Background The management of potentially resectable stage III non-small cell lung carcinoma (NSCLC) is controversial. Options include induction chemotherapy or induction chemoradiation followed by resection, or chemoradiation without surgery. No trial has compared the outcomes of induction chemoradiation using different radiation doses. We reviewed our experience involving patients with clinical stage III disease treated with trimodality therapy involving two radiation strategies to determine the response rates, operative results, recurrence patterns, and long-term survival. Methods A retrospective review was made of consecutive stage III NSCLC patients treated from 2004 to 2011. Results Fifty-two patients with clinical stage IIIa NSCLC were treated with trimodality therapy. Eighteen patients were treated to doses of 60 Gy or higher, and 34 to lower doses (45, 50, or 54 Gy). There were significantly more postoperative complications in the higher radiation group (p < 0.001). Pathologic complete response (50% versus 15%, p = 0.016) and mediastinal nodal clearance (75% versus 42%, p = 0.254) rates were also higher in the high-dose group. That did not, however, translate into better disease-free and overall survival rates. Importantly, long-term noncancer mortality was significantly higher after higher dose preoperative radiation therapy. Conclusions In this series of patients with clinical stage IIIa NSCLC treated with trimodality therapy, a higher dose of preoperative radiation therapy resulted in better response rates but that did not translate to better cancer-specific survival. Of significance, we observed a notably higher delayed noncancer mortality in the high-dose group.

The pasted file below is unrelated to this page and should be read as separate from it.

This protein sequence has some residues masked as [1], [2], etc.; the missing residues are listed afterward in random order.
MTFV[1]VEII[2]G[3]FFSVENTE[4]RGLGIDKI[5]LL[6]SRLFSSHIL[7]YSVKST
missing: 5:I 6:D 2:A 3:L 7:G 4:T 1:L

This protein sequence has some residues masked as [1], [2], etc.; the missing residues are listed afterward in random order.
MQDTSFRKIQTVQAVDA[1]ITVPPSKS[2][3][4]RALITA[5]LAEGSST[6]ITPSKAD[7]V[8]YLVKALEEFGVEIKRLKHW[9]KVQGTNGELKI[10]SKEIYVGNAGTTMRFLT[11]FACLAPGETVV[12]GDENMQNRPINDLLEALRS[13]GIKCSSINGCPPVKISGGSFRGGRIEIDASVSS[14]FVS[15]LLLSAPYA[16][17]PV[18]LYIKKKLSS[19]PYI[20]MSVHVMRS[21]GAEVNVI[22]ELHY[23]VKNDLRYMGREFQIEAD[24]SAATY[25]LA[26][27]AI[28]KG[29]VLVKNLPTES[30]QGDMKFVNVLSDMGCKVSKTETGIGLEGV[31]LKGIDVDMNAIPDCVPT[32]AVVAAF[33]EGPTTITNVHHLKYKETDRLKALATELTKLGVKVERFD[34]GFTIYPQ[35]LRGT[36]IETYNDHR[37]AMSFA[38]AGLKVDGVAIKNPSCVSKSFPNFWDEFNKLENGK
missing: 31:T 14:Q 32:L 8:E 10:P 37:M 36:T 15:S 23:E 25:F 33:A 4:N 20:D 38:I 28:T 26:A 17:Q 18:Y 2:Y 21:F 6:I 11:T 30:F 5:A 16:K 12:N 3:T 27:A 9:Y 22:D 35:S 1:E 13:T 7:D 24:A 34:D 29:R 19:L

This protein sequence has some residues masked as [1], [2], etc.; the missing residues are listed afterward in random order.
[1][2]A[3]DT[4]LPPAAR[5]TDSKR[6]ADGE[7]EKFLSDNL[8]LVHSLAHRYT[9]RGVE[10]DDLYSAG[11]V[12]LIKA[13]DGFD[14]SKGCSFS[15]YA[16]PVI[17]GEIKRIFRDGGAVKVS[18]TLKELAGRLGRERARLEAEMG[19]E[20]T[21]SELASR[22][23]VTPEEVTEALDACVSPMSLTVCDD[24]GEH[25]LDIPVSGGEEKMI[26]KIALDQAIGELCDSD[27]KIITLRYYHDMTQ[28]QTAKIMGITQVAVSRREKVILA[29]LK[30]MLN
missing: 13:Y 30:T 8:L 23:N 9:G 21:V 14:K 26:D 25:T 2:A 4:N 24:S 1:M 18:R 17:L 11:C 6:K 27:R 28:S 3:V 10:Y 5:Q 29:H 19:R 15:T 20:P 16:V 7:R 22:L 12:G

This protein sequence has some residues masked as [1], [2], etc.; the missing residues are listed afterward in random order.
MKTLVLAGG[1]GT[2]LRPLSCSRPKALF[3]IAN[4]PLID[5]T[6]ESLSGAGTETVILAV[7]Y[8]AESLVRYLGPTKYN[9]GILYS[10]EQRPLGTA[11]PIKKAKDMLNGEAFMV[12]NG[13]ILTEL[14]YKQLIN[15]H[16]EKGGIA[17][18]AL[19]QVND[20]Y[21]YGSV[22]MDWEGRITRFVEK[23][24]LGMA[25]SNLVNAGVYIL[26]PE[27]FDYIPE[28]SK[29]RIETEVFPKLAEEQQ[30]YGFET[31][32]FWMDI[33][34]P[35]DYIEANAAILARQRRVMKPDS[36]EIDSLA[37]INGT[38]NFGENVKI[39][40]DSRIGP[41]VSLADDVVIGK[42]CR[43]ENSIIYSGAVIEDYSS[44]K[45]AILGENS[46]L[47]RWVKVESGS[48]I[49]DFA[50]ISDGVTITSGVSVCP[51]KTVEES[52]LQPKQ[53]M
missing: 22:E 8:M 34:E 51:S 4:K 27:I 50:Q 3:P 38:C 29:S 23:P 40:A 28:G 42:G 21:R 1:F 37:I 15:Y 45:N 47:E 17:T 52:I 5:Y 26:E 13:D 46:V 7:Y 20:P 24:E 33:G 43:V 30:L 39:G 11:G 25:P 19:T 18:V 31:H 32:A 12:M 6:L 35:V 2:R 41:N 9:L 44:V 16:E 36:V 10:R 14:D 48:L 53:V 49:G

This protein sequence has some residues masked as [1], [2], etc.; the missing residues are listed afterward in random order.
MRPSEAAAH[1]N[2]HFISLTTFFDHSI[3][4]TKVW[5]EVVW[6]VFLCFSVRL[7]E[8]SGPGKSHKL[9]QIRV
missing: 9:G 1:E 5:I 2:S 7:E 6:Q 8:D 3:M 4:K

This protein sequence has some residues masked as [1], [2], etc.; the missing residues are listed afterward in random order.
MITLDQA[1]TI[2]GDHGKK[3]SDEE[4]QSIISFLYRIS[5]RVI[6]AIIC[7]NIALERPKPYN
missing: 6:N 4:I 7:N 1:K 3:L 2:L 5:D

ASJC Scopus subject areas
- Pulmonary and Respiratory Medicine
- Cardiology and Cardiovascular Medicine